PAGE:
Fake reviews on Facebook boosting ‘unscrupulous businesses’
Which? set up a fake business page on Facebook before contacting a number of websites offering fake review services. These sites offer packages of five-star recommendations and page likes for as little as £6.50.
Which? says its latest findings are further evidence that the government needs to step in with new laws which force online platforms take greater responsibility for preventing and removing harmful content on their sites.
Which? researchers set up a ‘Patricia’s Paintings’ page on Facebook, purportedly for a business selling personalised bespoke paintings and house painting services. Within a few weeks it had successfully purchased 93 fake reviews and 500 page likes from multiple online platform review sellers.
The seven companies that offered fake review services were easily found through Google by searching terms such as ‘buy Facebook Business recommendations’.
App Sally, Famous Follower, Fast Face Likes, Gold Star Marketing, Online Boost Up, Red Social and Woorke all agreed to artificially boost the company page in return for money.
Review packages Which? bought included 10 recommendations from Gold Star Marketing for £99, a collection of 500 page likes and 10 recommendations from Fast Face Likes for £16, and 10 positive reviews from Famous Follower for £6.50.
The phoney recommendations ranged from top-notch reports of Patricia’s Paintings’ ‘efficient team’ who arrived promptly and did the work ‘very fast’, to another reviewer who said their walls are ‘very old’ but after Patricia’s Paintings got to work, it made them ‘look new.’
Others posted emojis like hearts or thumbs up on Patricia’s Paintings’ fake business page. Most reviews were made up by the sites themselves, but others asked Which? to draft its own false praise.
The sites also told Patricia’s Paintings how easily they avoided their activities being detected by Facebook. Red Social said it had worked on thousands of Facebook recommendation campaigns and Goldstar Marketing said it had received 10,000 orders from ‘small and large’ business owners worldwide for its review packages.
Some of the sites outlined the methods they use to avoid being caught out by Facebook. AppSally promised to ‘drip feed’ the recommendations Which? purchased when it came to publishing because it would ‘help avoid getting [the reviews] removed by Facebook’ for suspicious activity.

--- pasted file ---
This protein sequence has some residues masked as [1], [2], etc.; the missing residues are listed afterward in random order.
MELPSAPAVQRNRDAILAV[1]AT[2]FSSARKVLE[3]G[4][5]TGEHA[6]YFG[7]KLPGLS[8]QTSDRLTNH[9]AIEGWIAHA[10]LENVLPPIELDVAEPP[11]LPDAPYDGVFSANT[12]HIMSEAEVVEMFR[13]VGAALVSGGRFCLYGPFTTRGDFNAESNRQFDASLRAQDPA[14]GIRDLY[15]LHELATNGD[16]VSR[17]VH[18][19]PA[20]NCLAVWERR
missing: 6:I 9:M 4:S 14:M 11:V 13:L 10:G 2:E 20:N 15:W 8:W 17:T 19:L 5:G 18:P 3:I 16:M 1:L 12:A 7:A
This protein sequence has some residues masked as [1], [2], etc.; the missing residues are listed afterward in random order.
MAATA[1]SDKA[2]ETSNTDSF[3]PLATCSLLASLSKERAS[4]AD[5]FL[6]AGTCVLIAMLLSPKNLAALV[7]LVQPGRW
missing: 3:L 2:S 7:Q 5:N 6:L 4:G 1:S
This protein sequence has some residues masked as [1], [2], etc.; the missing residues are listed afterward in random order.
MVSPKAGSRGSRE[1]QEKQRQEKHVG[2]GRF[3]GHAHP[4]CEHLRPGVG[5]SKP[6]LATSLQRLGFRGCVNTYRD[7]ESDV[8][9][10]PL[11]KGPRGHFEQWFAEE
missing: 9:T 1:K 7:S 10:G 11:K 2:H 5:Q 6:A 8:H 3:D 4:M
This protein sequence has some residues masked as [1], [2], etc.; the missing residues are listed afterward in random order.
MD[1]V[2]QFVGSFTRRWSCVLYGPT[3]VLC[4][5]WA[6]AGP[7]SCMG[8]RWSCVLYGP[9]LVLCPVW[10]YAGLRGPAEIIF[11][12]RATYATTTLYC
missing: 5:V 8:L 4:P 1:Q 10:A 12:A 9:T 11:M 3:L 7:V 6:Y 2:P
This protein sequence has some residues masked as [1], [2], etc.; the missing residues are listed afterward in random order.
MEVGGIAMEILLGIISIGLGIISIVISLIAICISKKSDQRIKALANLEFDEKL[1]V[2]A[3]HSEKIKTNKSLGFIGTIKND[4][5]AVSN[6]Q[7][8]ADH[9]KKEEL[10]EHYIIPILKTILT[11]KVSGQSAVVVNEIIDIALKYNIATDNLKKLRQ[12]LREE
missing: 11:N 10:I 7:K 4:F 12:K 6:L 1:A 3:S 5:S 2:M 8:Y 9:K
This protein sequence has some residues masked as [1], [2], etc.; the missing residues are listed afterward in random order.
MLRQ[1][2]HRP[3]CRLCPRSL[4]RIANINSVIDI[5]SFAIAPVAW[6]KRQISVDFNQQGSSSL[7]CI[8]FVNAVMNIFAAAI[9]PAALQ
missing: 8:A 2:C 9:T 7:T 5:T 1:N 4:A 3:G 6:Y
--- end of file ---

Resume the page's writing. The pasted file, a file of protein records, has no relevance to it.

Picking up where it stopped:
Others wanted the activity to remain strictly under the radar. Online Boost Up sent Which? PayPal instructions to pay for the reviews, emphasising it must not mention the company’s name when sending the money. It also made an attempt to charge Which? more than was originally quoted.
Which? also analysed the profiles of some of those leaving fake reviews on Patricia’s Paintings and found suspicious activity that suggested they were also providing fake glowing reviews to other businesses.
Two reviewers had followed and liked businesses across the globe within the past 18 months despite the travel restrictions caused by the coronavirus pandemic. One had reviewed businesses in the US, Canada, UK, Romania, Qatar and Australia.
The majority (76%) of the profiles reviewing Which?’s fake business were male. Almost all (97%) were from Bangladesh, 2.2% were from the US, and 0.2% from both Portugal and Oman respectively.
Which? also found the profile and cover photos of five of the six profiles it looked at more closely were stock images or taken from other sources, such as newspaper articles, suggesting that the profiles were fake.
All of the tactics identified in Which?’s investigation are strictly against Facebook’s community guidelines. The consumer champion says it is clear that the online platform needs to take strong action to tackle this issue.
As part of its #JustNotBuyingIt campaign, Which? is calling for the government to give regulators and other bodies the powers they need to make online platforms take greater responsibility for tackling harmful content on their sites.
Rocio Concha, Which? director of policy and advocacy, said: “Our investigations continue to expose how easy it is for the fake reviews industry to infiltrate online platforms like Facebook and avoid detection, despite the incredibly sophisticated technology these companies have at their disposal.
“This is increasingly worrying as people continue to rely on these sites to find local businesses and it raises big questions about whether consumers can trust the reviews they see online.
“The CMA should strongly consider whether Facebook should be brought into scope of its investigation into websites that host fake or misleading reviews. However, Which?’s #JustNotBuyingIt campaign is also demanding that strong new laws are introduced by the government to force tech giants to protect people online.”
A study by Which? in May 2020 found that made-up endorsements make consumers more than twice as likely to be misled into choosing poor-quality products.